The lumber industry is bouncing back from the 2008 recession at a slow and steady pace that has experts hopeful of a full recovery within the next couple years. Many mill owners and lumber retailers are reporting increasing sales, feeling cautiously optimistic about the potential for regaining the business that was lost when the economy crashed. It’ll probably take a while to get back to the historical highs the industry reached in 2004-2006, but in the meantime, growth seems particularly notable in the DIY sector.
According to fresh figures from the Institute for Supply Management, makers of wood products are among the top performers in a swath of industries that expanded in February 2016, suggesting that manufacturers are gaining economic traction across the board.
Low lumber prices mean tight margins for producers right now, but they’re leading to a spike in interest in wood-centric construction projects. While the price of lumber has risen over the last two years, it’s still phenomenally low, encouraging many consumers to choose wood instead of steel or concrete when building their own projects. Slow housing recovery is projected to cap domestic lumber markets this year, predicts Forest2Market, a wood supply chain management firm, but it’s only a matter of time before lower unemployment levels lead to a boost in demand for housing.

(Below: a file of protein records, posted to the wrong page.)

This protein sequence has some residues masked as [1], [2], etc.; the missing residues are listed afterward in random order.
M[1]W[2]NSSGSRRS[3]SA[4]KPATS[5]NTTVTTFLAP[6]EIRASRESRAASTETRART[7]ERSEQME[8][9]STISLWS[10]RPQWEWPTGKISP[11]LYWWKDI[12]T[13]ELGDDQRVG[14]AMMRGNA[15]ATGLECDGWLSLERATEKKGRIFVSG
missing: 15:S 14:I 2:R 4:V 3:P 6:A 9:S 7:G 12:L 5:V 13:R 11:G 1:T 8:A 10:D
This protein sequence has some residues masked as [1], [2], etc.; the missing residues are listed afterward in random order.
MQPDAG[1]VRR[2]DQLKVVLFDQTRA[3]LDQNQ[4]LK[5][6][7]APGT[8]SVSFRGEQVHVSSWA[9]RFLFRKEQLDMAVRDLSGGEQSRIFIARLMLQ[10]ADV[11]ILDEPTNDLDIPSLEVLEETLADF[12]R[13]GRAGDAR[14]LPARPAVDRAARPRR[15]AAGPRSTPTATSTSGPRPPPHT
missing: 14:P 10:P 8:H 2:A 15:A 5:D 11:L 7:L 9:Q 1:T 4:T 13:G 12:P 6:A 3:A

Meanwhile, officials around the world are adjusting building codes to allow for taller wood buildings, opening the door to a whole new era of wood construction. Experts are calling it ‘the dawning of the timber age,’ predicting that wood will overtake steal and concrete in new construction, especially in urban centers where wooden high-rises are seen as the sustainable, renewable, aesthetically superior wave of the future.
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